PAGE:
Jonathan Cohn is still trying to talk House Democrats into passing the Senate health-care bill:
Remember, Republicans will blame you for this bill anyway. Unless you’re among the few Democrats who opposed it on the first go-round, you’ve already voted for health care reform. And you can bet the Republicans will let voters know that come November. You’ll be the representative who voted for that awful liberal boondoggle that, thankfully, the Senate blocked at the final stages of deliberation. Or maybe you want to explain to constituents why you were for health care reform before you were against it.
Actually, very few Democrats who voted for the Pelosi health bill need to vote against the Reid bill in order to kill it. If Reps. Bart Stupak (D., Mich.) and Dan Lipinski (D., Ill.) vote against the bill, and Rep. Anh Cao (R., La.) joins them, and everybody else in the House votes the way they did last time, the bill dies. How hard would it be for them to say that the bill they voted for blocked federal financing of abortion, and this one doesn’t?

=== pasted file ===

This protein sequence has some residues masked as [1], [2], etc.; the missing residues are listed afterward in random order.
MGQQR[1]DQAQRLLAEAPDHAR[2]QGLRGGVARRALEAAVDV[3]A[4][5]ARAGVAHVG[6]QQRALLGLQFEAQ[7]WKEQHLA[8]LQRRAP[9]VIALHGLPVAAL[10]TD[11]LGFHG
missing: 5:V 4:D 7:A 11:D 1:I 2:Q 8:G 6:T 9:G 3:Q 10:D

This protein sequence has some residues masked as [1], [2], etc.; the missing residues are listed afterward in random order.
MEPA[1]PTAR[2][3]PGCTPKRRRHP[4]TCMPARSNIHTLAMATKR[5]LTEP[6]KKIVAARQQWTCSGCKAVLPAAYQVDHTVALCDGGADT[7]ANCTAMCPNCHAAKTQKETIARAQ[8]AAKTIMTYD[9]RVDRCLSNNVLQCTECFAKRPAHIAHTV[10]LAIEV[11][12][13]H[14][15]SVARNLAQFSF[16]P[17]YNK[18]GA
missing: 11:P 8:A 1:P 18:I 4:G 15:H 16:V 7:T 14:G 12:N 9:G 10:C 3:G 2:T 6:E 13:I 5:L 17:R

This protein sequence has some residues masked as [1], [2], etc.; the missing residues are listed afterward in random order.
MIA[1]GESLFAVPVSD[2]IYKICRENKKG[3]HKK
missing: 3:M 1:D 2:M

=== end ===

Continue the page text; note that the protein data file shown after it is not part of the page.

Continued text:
How hard would it be for another Democrat to say, “I agree with Howard Dean, this bill isn’t worth passing without a public option”? Or: “I voted in the fall to keep the process going but it has become clear to me, especially as I have listened to the strong public outcry against this bill, that I cannot support it.”
Maybe it’s in the collective interest of Democrats as a caucus to pass the Senate bill, though I doubt it. It’s not in their individual interest. Every Republican challenger I’ve talked to would rather run against a yes vote than a no vote.